The League

Dave Goldberg
Sports Reporter

Dave Goldberg

Covered the NFL for the AP for 25 years and now is a senior NFL writer for

Heads in the sand


Reggie Bush plays in the NFL. So do a lot of his former teammates at Southern Cal who received the improper benefits that left USC on NCAA probation and Pete Carroll unpunished, 1,000 miles away in Seattle taking $7 million a year to try to turn the Seahawks into a contender. He's just another guy who saw the sheriff coming to town and took off for a place where he doesn't have to pretend his players aren't pros.

The sleaze that permeates college football and basketball at the highest level is the result of a head-in-the-sand attitude that defines "students'' playing football and basketball as the same "students'' who go on to law or medicine or business. Yeah, and I've got a scholarship to give your 5-foot-6, 140-pound pre-med son.

The NFL and NBA aren't anywhere close to perfect. In the 27 years I've covered pro football, I've written stories on drugs, drunk driving, murders and other felonies, strikes, lockouts, antitrust suits, sleazy agents and just about every other vice. Plus, until recently, the casual regard for head injuries. But for the most part, the NFL is what it says it is -- an organization to oversee athletes paid large sums of money to entertain.

The colleges and the NCAA get the rap for this one.

Begin with the assumption of "student athletes.''

I was a "student athlete'' at a Division III school. I played a little football and a lot of baseball but it was for fun and the entertainment was for me and my teammates. The football team drew crowds of 3,000, the baseball team got 300 on a very good day and I got a good education, paid for by my parents and supplemented by what I earned writing for a local newspaper. I used to joke with a high-school teammate who was playing football at Miami and, even in those days, taking courses in what we laughingly called "underwater basketweaving.''

It's worse now at the top level because the money is so much greater.

The colleges, supplemented by "boosters'' who supply a lot of the cash, entice high school kids with the promise that four years (or less) will make them ready for the NFL or NBA, a fable that's true only in a tiny percent of the cases. Recruiting itself has become a cottage industry -- ESPN ranks players and televises high school all-star games -- swelling the heads of kids whose swelled heads often continue into their pro careers.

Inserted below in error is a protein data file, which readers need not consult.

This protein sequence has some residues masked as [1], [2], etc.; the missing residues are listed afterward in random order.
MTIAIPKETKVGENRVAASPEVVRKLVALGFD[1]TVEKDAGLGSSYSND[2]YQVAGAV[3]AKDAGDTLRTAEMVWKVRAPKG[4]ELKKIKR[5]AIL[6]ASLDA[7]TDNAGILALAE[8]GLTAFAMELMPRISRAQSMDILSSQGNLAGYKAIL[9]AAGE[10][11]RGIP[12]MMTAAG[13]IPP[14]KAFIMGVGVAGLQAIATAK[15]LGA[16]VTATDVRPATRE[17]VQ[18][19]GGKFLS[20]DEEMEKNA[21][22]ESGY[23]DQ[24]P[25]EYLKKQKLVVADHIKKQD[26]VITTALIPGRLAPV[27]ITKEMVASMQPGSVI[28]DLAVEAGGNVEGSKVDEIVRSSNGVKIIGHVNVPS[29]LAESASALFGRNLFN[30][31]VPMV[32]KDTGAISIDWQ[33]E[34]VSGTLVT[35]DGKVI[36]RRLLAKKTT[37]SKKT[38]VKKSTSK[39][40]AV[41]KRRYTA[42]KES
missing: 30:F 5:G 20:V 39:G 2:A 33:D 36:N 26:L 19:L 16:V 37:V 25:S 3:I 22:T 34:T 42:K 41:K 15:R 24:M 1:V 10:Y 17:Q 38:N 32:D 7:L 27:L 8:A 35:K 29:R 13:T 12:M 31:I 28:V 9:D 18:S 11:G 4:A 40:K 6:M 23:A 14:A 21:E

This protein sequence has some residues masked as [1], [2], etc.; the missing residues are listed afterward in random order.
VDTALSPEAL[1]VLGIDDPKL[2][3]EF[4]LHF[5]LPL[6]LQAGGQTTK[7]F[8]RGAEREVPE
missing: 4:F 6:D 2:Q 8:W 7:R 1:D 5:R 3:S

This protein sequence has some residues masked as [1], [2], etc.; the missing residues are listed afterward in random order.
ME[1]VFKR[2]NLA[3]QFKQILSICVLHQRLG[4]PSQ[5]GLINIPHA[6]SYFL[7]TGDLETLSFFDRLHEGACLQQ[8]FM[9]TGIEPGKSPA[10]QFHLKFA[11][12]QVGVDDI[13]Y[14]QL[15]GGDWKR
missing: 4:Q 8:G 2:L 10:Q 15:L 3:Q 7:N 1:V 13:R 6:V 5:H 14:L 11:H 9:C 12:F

Then those that are talented enough are wooed by the sharks -- the agents and their agents ("runners'') who begin early to convince them that if they go with him they will make millions. I don't know how many kids leave college early and end up as sixth round draft choices after being told by agents for agents that they'll go in the first or second, but it's a lot. What does the NCAA do? Wring its hands and hand down occasional penalties -- usually to schools below the Southern Cal level -- for arcane violations.

The NFL?

Again, it doesn't pretend it's not in business to make money. The union registers the agents and on occasion has sanctioned and suspended them. But it can't follow the runners who seduce the college kids and it can't do much about keeping them off campuses and it certainly can't do anything about the adults who start telling kids at age 12 how special they are.

Talk to the NCAA. Talk to the college presidents and the college coaches, even the coaches in Pop Warner.

And pay the college athletes.

They're just as professional at the highest level as they are when the best of them reach the pros.

By Dave Goldberg  |  August 3, 2010; 11:33 AM ET  | Category:  College Football , Dave Goldberg , NCAA , NFL Save & Share:  Send E-mail   Facebook   Twitter   Digg   Yahoo Buzz   StumbleUpon   Technorati  
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